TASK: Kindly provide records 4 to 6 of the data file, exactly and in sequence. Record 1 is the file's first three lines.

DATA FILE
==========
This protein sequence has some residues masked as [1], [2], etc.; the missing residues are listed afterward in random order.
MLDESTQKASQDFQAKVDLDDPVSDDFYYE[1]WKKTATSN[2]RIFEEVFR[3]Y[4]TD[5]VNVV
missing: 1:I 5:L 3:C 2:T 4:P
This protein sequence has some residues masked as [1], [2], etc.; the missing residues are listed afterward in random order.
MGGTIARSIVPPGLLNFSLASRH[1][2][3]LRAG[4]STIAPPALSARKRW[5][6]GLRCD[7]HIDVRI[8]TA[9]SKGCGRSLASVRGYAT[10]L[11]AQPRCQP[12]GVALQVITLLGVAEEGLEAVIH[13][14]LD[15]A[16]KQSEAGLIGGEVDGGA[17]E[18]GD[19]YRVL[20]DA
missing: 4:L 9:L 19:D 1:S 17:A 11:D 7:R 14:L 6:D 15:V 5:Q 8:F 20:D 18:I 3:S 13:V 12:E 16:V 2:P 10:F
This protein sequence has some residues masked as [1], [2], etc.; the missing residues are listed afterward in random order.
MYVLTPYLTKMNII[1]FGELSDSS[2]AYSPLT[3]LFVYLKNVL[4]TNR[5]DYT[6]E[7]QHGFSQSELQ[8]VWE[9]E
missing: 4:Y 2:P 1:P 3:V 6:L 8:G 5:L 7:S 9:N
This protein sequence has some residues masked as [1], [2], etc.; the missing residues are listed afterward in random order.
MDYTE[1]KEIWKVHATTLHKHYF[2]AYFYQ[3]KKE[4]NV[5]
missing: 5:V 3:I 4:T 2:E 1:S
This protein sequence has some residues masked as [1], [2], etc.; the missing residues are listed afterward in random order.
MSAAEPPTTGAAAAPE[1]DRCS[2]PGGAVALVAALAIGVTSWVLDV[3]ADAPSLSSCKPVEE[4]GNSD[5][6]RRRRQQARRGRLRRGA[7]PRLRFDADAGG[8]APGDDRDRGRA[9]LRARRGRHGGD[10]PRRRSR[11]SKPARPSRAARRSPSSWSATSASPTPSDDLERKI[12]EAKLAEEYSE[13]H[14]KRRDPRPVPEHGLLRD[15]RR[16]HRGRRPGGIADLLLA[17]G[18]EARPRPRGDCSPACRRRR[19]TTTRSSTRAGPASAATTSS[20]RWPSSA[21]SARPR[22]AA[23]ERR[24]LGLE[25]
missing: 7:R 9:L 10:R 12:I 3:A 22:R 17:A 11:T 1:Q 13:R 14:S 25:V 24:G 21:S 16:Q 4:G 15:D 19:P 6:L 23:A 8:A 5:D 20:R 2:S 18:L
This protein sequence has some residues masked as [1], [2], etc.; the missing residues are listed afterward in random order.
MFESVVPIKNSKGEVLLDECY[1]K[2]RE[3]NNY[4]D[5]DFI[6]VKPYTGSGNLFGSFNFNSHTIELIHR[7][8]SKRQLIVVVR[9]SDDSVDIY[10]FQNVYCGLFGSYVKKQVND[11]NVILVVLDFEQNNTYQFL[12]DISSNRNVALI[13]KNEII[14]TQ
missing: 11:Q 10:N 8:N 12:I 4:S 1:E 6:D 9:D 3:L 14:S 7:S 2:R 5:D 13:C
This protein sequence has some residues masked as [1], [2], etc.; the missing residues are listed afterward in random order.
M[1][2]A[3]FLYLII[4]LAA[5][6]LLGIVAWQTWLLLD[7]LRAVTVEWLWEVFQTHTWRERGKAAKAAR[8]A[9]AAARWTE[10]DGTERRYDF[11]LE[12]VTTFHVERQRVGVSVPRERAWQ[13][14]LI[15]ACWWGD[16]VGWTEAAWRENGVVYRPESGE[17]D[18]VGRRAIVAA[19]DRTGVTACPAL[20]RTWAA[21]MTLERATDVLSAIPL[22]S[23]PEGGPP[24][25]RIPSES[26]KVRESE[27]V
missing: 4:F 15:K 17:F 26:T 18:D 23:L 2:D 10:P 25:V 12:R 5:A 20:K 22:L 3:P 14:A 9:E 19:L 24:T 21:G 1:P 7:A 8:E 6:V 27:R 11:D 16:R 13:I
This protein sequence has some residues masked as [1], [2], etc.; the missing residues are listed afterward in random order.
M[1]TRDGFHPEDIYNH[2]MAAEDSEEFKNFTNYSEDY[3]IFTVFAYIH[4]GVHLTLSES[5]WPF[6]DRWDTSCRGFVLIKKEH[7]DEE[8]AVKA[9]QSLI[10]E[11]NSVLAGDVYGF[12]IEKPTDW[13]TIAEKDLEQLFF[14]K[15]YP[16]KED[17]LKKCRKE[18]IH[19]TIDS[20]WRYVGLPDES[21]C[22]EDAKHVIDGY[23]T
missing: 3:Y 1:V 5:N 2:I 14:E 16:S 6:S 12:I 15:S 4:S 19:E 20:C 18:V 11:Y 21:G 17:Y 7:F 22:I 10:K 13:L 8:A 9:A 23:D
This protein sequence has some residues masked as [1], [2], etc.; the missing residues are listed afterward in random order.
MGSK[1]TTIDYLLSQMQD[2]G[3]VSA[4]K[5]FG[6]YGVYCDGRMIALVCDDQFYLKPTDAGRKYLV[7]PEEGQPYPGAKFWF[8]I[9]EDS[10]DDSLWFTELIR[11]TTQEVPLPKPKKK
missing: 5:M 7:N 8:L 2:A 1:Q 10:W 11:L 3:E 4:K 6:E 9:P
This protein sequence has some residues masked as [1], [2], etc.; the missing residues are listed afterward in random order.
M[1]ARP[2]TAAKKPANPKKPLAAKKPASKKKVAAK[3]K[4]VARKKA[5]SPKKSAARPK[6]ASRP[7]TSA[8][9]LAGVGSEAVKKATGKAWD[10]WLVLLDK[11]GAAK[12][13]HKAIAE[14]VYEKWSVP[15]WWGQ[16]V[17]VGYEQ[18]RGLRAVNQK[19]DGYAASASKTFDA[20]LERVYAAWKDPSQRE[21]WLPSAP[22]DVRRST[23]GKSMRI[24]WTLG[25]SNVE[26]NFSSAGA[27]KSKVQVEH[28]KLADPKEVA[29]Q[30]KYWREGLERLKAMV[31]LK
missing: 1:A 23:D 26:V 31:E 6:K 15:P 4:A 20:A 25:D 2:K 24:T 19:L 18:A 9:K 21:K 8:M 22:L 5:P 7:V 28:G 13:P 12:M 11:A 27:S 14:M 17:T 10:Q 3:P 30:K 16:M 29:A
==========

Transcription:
This protein sequence has some residues masked as [1], [2], etc.; the missing residues are listed afterward in random order.
MDYTE[1]KEIWKVHATTLHKHYF[2]AYFYQ[3]KKE[4]NV[5]
missing: 5:V 3:I 4:T 2:E 1:S
This protein sequence has some residues masked as [1], [2], etc.; the missing residues are listed afterward in random order.
MSAAEPPTTGAAAAPE[1]DRCS[2]PGGAVALVAALAIGVTSWVLDV[3]ADAPSLSSCKPVEE[4]GNSD[5][6]RRRRQQARRGRLRRGA[7]PRLRFDADAGG[8]APGDDRDRGRA[9]LRARRGRHGGD[10]PRRRSR[11]SKPARPSRAARRSPSSWSATSASPTPSDDLERKI[12]EAKLAEEYSE[13]H[14]KRRDPRPVPEHGLLRD[15]RR[16]HRGRRPGGIADLLLA[17]G[18]EARPRPRGDCSPACRRRR[19]TTTRSSTRAGPASAATTSS[20]RWPSSA[21]SARPR[22]AA[23]ERR[24]LGLE[25]
missing: 7:R 9:L 10:R 12:I 3:A 22:R 17:A 11:T 1:Q 13:R 14:S 25:V 24:G 21:S 16:Q 4:G 15:D 19:P 6:L 23:A 8:A 5:D 20:R 2:S 18:L
This protein sequence has some residues masked as [1], [2], etc.; the missing residues are listed afterward in random order.
MFESVVPIKNSKGEVLLDECY[1]K[2]RE[3]NNY[4]D[5]DFI[6]VKPYTGSGNLFGSFNFNSHTIELIHR[7][8]SKRQLIVVVR[9]SDDSVDIY[10]FQNVYCGLFGSYVKKQVND[11]NVILVVLDFEQNNTYQFL[12]DISSNRNVALI[13]KNEII[14]TQ
missing: 11:Q 10:N 8:N 12:I 4:S 1:E 6:D 9:D 3:L 14:S 7:S 2:R 5:D 13:C